Features

March 1999 Issue

Fretting Over Age

Safety margin may shrink as aircraft age

It should come as no surprise that more than half of all general aviation aircraft are more than 25 years old, and more than 25% are past their 35th birthdays. Like everything else that’s getting older, an aging aircraft can experience a host of problems, including decreases in both performance and structural integrity.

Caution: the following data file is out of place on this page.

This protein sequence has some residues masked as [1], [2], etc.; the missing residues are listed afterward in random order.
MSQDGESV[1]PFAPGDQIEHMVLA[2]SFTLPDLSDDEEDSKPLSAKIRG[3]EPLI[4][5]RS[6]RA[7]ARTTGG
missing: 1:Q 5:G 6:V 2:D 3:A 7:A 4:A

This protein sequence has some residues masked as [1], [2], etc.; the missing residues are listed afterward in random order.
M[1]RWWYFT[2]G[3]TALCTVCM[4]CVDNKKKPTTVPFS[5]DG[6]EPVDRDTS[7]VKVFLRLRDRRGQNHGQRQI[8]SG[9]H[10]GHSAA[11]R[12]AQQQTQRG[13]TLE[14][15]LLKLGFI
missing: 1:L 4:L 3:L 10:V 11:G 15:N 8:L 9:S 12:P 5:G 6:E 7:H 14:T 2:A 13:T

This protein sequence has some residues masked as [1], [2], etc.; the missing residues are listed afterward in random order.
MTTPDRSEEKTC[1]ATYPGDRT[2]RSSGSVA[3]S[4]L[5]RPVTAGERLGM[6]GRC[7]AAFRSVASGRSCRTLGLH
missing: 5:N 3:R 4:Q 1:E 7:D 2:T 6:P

As aircraft age, undetected or uncorrected wear, fatigue, corrosion and creep can decrease an aircraft’s ability to sustain the fail-safe loads designed into it. The most graphic example of fatigue and corrosion causing a serious problem in flight comes is the Aloha Air Lines B-737 accident in 1988, and that should be enough to scare any pilot. Clearly prevention, timely d...

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